Sterling H2O Car Wash’s automated car-wash tunnel was the inspiration for the climactic scene from great American writer Louis Bargot’s 1968 novel, Ambulances in Wartime.
Foam began to cover the ambulance’s windows and Maggie grabbed my hand and I looked at her and I could see she was worried. I thought about the baby and the war, but mostly the baby. The foam was green and pink and yellow, and Maggie’s face was white and her hair brown.
“Look at the pretty colors,” she said.
“Yes, look at them,” I said.
“Oh, Petey, do you think they’ll have car washes in Egypt?”
“And they’ll have these pretty colors, too?”
“I don’t see why not.”
“Oh, good.” She sat up in her seat and let go of my hand. “Then we’ll go to Egypt and you’ll sell the ambulance and I’ll have the baby and all three of us will take walks past the Sphinx.”
“That will be nice.”
“You think we’ll get much for this ol’ thing?”
“It doesn’t matter. I have money.”
“Oh, I know that, Petey, I just wanted to know if you think we’ll get much for this ol’ thing is all.”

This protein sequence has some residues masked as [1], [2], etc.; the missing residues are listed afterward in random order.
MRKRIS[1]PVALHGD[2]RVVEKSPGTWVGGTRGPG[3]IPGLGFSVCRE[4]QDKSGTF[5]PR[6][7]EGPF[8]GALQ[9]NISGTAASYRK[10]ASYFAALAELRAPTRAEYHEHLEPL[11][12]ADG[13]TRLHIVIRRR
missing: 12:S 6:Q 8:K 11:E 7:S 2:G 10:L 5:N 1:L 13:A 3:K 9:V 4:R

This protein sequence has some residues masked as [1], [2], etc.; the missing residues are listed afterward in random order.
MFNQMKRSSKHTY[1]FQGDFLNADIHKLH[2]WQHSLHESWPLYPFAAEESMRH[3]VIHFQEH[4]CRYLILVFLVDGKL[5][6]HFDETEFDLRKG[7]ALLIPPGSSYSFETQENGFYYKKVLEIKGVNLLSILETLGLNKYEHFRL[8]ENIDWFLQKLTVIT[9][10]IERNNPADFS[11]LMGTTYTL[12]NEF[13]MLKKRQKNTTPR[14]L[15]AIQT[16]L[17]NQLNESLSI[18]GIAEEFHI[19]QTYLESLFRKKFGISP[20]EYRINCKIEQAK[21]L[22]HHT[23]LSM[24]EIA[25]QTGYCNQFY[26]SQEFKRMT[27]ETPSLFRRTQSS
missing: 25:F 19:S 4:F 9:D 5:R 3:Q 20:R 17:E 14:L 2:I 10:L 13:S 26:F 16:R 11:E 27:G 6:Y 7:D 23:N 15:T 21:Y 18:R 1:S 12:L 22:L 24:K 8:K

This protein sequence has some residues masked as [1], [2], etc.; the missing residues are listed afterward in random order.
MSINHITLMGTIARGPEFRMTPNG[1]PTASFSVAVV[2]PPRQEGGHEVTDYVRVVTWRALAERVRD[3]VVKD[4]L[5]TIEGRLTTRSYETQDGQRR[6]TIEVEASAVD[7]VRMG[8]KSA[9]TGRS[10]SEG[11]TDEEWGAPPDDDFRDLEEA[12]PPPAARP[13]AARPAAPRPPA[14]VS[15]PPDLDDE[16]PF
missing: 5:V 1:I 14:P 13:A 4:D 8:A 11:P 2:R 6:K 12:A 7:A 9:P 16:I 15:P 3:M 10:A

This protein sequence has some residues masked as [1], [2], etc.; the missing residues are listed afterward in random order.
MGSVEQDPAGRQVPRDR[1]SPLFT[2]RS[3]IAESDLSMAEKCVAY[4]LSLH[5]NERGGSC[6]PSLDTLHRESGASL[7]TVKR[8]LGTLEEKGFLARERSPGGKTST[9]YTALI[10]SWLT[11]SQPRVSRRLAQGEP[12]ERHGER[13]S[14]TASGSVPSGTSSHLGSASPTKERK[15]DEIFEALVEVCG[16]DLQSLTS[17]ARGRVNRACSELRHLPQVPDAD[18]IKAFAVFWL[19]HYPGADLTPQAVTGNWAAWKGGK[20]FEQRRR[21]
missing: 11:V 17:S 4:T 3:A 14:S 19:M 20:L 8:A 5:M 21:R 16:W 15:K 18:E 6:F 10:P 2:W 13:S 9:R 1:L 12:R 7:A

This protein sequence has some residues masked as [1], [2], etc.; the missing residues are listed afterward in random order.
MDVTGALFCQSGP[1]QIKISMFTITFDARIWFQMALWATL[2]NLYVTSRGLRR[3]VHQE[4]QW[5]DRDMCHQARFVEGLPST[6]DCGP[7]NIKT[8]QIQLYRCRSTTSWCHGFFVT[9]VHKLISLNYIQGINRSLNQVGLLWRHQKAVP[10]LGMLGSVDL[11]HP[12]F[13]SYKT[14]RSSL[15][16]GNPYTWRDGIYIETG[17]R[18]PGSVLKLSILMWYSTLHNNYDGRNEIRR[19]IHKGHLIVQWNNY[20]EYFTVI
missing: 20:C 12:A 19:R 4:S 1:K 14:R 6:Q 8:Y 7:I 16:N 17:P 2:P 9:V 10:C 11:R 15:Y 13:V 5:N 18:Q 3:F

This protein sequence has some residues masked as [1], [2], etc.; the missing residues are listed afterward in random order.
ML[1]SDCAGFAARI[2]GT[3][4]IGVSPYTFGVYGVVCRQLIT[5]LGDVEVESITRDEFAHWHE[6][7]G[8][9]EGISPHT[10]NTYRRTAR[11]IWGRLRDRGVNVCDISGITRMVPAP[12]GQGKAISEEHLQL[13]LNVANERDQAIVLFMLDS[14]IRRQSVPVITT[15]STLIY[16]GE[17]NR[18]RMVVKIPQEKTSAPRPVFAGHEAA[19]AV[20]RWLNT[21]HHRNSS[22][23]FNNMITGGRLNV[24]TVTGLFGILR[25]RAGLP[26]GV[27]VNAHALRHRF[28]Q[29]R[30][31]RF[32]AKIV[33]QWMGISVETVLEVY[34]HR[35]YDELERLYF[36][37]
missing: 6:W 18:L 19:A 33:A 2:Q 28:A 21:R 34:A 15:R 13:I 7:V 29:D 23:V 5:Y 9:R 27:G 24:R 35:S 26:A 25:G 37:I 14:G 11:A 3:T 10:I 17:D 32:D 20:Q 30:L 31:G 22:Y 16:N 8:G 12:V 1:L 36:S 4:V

The ambulance jerked forward and water began to drizzle against the metal ceiling. It made a din din sound, and I placed my elbow on the canteen of bourbon in the middle of the seat.
“Marco says there’s an infantry post near Dongola and that they need all the help they can get,” I said.
“Oh, wonderful,” Maggie said before adding, “they won’t be too close to us, though, will they?”
The ambulance jerked forward again and I could see Antalya’s mountainous horizon past the wet windshield. I watched a bead of water zigzag down the glass and collide with another bead and the two of them disappear beneath the wiper.
“You know, I think we’ll get a lot for this ol’ thing,” Maggie said, “It runs good and it’ll be so clean that the locals will think it’s brand new.”
“Perhaps,” I said, and then I sat up and grabbed the canteen and shook it, but it was empty so I set it back down and waved goodbye to the car-wash attendant but he didn’t see me.